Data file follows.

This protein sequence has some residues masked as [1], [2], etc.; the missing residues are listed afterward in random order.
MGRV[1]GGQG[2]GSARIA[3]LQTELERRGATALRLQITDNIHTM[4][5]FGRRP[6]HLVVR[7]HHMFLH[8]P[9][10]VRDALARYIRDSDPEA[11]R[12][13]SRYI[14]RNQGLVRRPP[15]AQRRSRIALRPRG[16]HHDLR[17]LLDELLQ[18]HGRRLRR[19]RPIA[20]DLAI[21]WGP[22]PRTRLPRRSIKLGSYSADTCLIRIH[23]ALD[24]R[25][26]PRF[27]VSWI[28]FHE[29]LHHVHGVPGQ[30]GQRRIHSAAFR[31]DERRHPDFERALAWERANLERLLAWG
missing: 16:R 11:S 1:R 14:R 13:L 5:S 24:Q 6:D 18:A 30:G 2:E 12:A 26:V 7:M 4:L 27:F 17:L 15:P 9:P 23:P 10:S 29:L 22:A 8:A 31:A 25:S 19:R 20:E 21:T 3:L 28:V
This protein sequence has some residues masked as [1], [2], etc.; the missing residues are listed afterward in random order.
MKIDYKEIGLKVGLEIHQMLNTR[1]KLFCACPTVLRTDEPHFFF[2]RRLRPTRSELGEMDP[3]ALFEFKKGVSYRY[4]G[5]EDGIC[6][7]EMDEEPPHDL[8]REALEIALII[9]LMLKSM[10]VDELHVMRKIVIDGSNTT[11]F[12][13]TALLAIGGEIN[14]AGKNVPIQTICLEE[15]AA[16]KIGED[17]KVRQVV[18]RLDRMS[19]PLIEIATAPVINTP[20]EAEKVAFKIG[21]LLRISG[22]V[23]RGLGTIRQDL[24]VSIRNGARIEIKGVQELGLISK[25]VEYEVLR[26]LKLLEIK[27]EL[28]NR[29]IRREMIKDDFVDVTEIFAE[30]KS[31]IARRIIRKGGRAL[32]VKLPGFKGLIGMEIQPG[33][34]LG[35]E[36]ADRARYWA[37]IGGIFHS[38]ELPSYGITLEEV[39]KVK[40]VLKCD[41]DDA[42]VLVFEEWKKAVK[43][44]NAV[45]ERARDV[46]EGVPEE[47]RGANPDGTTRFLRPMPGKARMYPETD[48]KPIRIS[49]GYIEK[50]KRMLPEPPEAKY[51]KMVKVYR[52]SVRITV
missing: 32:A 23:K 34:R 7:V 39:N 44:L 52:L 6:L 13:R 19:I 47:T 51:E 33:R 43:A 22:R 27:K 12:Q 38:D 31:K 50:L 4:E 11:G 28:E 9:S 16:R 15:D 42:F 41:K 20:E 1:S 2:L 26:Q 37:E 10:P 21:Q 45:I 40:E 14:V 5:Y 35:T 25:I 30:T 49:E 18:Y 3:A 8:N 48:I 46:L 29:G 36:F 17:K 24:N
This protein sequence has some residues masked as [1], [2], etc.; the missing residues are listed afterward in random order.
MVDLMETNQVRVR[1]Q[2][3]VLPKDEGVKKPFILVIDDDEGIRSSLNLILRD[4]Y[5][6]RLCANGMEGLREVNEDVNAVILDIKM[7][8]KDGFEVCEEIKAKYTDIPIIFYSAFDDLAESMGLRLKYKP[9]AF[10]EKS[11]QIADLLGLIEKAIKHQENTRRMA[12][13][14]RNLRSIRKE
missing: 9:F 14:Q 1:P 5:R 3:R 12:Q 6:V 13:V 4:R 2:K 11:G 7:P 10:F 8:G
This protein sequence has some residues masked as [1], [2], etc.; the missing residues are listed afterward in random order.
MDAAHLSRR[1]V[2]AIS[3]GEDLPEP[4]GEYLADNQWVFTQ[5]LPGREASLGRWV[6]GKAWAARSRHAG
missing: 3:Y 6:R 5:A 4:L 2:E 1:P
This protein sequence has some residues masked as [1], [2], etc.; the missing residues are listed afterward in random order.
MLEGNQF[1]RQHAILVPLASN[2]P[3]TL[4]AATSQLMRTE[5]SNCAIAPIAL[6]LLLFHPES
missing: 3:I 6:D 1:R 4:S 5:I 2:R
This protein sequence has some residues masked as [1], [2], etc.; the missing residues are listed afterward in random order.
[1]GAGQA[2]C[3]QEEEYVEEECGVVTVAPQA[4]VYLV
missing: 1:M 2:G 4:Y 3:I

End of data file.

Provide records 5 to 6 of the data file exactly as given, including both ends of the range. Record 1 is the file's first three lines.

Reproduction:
This protein sequence has some residues masked as [1], [2], etc.; the missing residues are listed afterward in random order.
MLEGNQF[1]RQHAILVPLASN[2]P[3]TL[4]AATSQLMRTE[5]SNCAIAPIAL[6]LLLFHPES
missing: 3:I 6:D 1:R 4:S 5:I 2:R
This protein sequence has some residues masked as [1], [2], etc.; the missing residues are listed afterward in random order.
[1]GAGQA[2]C[3]QEEEYVEEECGVVTVAPQA[4]VYLV
missing: 1:M 2:G 4:Y 3:I